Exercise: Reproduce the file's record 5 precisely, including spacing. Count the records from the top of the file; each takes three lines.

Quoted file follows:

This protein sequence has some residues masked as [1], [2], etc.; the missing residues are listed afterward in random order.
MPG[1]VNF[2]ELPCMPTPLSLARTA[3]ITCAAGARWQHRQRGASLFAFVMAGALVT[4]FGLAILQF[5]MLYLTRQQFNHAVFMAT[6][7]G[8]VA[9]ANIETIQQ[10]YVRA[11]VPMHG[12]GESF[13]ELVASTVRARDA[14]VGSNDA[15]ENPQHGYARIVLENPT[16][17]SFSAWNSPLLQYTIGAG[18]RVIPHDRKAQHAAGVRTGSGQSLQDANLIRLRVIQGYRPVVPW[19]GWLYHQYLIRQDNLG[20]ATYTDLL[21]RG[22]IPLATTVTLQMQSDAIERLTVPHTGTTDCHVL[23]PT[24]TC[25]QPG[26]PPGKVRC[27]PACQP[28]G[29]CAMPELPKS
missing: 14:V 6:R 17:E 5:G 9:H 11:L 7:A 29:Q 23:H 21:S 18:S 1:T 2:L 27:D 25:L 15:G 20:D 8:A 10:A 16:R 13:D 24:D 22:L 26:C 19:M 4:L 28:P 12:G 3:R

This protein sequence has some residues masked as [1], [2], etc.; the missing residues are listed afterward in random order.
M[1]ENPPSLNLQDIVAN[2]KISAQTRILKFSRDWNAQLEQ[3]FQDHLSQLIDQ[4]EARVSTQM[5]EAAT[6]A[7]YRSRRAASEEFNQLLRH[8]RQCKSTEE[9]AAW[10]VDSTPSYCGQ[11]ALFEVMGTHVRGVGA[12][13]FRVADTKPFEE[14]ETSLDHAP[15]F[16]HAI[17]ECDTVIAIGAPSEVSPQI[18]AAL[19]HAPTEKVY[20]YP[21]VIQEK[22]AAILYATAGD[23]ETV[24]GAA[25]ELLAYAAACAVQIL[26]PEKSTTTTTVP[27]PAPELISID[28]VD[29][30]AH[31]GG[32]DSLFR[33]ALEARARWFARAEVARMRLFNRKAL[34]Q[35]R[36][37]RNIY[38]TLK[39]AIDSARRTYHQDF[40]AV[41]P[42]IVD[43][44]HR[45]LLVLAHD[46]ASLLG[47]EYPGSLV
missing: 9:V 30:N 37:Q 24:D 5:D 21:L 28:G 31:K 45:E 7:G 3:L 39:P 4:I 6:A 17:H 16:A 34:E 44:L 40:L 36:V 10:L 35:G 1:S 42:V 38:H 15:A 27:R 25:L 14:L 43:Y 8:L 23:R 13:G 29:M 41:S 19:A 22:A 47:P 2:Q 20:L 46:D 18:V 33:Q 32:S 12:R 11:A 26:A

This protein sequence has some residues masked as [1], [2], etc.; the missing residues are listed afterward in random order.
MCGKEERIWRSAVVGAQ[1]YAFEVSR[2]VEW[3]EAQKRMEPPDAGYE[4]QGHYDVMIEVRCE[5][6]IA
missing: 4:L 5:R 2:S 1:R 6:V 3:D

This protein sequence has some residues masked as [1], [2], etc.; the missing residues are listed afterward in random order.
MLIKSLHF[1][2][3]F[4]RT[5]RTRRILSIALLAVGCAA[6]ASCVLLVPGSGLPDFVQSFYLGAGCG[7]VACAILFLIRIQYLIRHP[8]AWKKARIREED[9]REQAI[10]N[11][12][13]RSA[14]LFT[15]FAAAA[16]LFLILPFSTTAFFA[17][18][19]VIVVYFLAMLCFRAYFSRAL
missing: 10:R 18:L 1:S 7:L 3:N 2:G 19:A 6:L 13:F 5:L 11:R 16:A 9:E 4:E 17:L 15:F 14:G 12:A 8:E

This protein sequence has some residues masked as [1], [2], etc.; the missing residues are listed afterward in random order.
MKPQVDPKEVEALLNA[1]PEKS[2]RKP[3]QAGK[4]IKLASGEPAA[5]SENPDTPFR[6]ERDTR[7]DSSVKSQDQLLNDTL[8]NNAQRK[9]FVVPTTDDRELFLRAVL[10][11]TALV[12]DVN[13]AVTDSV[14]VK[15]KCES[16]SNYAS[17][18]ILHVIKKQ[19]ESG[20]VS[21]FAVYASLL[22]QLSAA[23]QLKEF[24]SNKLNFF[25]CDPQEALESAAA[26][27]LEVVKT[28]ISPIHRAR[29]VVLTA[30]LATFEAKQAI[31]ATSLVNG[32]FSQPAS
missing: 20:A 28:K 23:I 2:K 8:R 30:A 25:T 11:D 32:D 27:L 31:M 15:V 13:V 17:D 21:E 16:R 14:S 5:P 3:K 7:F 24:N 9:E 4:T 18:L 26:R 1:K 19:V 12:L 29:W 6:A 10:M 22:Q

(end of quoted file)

This protein sequence has some residues masked as [1], [2], etc.; the missing residues are listed afterward in random order.
MKPQVDPKEVEALLNA[1]PEKS[2]RKP[3]QAGK[4]IKLASGEPAA[5]SENPDTPFR[6]ERDTR[7]DSSVKSQDQLLNDTL[8]NNAQRK[9]FVVPTTDDRELFLRAVL[10][11]TALV[12]DVN[13]AVTDSV[14]VK[15]KCES[16]SNYAS[17][18]ILHVIKKQ[19]ESG[20]VS[21]FAVYASLL[22]QLSAA[23]QLKEF[24]SNKLNFF[25]CDPQEALESAAA[26][27]LEVVKT[28]ISPIHRAR[29]VVLTA[30]LATFEAKQAI[31]ATSLVNG[32]FSQPAS
missing: 20:A 28:K 23:I 2:K 8:R 30:A 25:T 11:D 32:D 27:L 31:M 15:V 13:V 17:D 21:E 16:R 14:S 5:P 3:K 7:F 24:N 9:E 4:T 18:L 26:R 1:K 19:V 12:L 29:W 6:A 10:M 22:Q